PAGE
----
My personal experience, is when my mother took me back to the store to return the hair spray I took. She also made me talk to a cop that was there. I felt so embarrassed I never did it again. I was 10 years old.
> 60 days ago

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cmwells2121
cmwells2121 writes:
When my daughter was six she stole a lollypop from a convenience store and when I found out about it in the car I turned right around and drove back to the store. We went in and I made her look at the clerk and tell him that she stole the lollypop and made her hand it to him. He was helpful by telling her to never do that again and that she could get in big trouble. She is now eight and has never done anything like that again. I hope this helps.
> 60 days ago

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Dawnmcg
Dawnmcg writes:
I believe he is 7, my 8 yr old step son is the same way. Constantly stealing money and toys from other family members just to trade to other children at school. Breaking everything he owns and because he shares a room everything his brother owns too. All he had left were books in his room after the destruction which he then cut to pieces or made paper airplanes out of. I'm absolutely lost, I'm at the point where he is not allowed out of his room without supervision so nothing else disappears. We also make him empty his pockets before leaving the house. He also wets the bed at night so I buy him mattress protectors which he then tears to pieces. I told him if he tears it he has to sleep on the floor because it's easier to clean but he doesn't care. It's almost like he's a bad puppy. We put him in sports so he can act out for his friends, he seems to love being the star. But as soon as he comes home we're back to the breaking everything, not to mention the fighting with his other brothers and sister. The school calls weekly to tell me the new horrible thing he's said or done to someone. I feel bad but I'm at the point where I just count down the days to him moving out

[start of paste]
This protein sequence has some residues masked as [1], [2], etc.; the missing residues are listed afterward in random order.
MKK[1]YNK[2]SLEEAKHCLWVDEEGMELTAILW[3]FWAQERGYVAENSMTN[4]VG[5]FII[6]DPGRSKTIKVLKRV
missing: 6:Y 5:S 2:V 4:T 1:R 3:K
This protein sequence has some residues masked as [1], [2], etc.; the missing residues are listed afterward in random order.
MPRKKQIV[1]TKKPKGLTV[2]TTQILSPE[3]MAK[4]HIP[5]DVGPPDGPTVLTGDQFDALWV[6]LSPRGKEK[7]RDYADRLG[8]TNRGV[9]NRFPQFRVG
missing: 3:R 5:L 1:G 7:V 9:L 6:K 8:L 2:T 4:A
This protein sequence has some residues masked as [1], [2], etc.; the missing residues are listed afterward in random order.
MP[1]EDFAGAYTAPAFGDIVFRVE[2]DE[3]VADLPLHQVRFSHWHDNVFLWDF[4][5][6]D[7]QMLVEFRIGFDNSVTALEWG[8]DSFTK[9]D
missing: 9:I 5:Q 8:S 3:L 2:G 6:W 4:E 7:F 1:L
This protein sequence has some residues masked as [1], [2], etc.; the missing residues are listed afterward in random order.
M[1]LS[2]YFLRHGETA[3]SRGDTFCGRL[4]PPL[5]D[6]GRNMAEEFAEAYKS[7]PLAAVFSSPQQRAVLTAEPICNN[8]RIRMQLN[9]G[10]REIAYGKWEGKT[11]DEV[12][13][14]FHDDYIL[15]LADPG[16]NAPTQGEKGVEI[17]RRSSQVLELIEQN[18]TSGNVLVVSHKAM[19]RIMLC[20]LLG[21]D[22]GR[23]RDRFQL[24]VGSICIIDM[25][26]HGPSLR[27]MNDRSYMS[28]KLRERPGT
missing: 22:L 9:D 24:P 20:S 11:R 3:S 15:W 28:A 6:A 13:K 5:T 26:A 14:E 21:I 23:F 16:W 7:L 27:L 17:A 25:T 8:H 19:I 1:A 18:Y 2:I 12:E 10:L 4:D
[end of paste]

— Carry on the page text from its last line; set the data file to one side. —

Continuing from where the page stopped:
> 60 days ago